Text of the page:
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Why do some lines end with ///?

/// is a way to break up a long command over multiple lines. You can find more on this in the User's guide chapter 16.1.3 ([U] 16.1.3).

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What does #delim ; and #delim cr do?

Sometimes I want to wrap a line inside a string. For instance, I am making a local that contains a very long string. Now I cannot use the technique in the section above. Instead I change the delimiter to ;, so Stata no longer considers an enter as a sign of the end of a command, but continues reading until it sees a ;. When I am done with that string I usually change the delimiter back to return by typing #delim cr.

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What do the lines tempname b and scalar `b'=... do?

These two lines are used to store a number in the scalar `b'. It is similar to typing local b = ..., except that a local is accurate to a minimum of 11 decimal digits, while a scalar is accurate to 15 or 16 decimal digits. See the User's guide chapter 18.5 ([U] 18.5), and this post by Bill Gould. I use scalars when I think numerical precision might matter.

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What does tempfile do?

Sometimes it is necessary or convenient to store some data. However, I don't want to keep it, so I often use tempfile. If I type tempfile temp than that reserves the name `temp' (note the ` and the '), which I can use when I store data. That dataset will remain available for as long the do-file runs, and is immediately removed once the do-file has finished.

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What does capture program drop do?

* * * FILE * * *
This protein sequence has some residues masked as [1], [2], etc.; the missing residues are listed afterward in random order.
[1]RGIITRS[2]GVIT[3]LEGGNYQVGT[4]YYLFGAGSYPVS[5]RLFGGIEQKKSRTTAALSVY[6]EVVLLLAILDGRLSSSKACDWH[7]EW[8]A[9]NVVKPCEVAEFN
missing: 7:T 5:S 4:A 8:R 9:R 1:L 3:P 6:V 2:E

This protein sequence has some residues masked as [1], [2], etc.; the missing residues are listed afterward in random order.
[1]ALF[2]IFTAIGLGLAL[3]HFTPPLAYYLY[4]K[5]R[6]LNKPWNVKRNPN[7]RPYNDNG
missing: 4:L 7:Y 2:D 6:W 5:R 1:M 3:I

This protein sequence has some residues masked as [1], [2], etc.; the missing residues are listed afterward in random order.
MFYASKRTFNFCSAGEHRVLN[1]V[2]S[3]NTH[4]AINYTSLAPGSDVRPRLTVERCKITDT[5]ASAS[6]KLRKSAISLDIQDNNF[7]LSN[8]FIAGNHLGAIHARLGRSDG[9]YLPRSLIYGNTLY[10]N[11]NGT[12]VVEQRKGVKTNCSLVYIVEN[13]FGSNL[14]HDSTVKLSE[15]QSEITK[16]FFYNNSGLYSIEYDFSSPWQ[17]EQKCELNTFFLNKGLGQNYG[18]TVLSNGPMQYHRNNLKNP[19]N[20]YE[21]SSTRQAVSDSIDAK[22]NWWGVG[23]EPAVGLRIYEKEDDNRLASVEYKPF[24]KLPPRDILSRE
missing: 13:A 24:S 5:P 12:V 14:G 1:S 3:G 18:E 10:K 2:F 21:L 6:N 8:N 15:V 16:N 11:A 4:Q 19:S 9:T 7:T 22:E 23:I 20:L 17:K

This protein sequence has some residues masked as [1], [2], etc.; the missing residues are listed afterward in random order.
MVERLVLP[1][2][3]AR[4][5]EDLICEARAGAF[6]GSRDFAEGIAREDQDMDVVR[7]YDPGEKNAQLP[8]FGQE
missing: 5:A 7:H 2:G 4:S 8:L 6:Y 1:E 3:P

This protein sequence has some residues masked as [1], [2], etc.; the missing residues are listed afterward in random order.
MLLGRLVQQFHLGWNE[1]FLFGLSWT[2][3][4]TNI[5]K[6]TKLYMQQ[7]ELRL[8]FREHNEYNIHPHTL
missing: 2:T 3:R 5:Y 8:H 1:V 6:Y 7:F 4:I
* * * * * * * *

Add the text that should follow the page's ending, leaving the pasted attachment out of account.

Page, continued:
Sometimes it is necessary or convenient to create a program within a do-file. When writing the example I often (always) don't get it right the first time round, so I do a do-file many times. The second time I do a do-file that creates a program Stata will complain, since I will attempt to create a program that already exists. So I first need to drop that program, before I can create it again. Lets say I named the program prog, than I should type program drop prog, before I create the program. However, if I sent the example like this to the statalist, than it will complain the first time a statalist member tries to run the example, since that example will try to drop the program prog which does not yet exists. That is what the command capture is for: this will ensure that Stata will continue running even if program drop prog creates an error.

I could remove the line program drop prog, and than it would run fine the first time. However, someone would get an error message if she started to play with the example (which is the best way to understand it) and do it multiple times.

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What does program drop _all do?

This is an alternative solution to the problem discussed above. It will drop all programs in working memory (i.e. it does not touch the hard-disk). By not explicitly naming them I avoid the problem that there are no programs to drop the first time someone runs my example.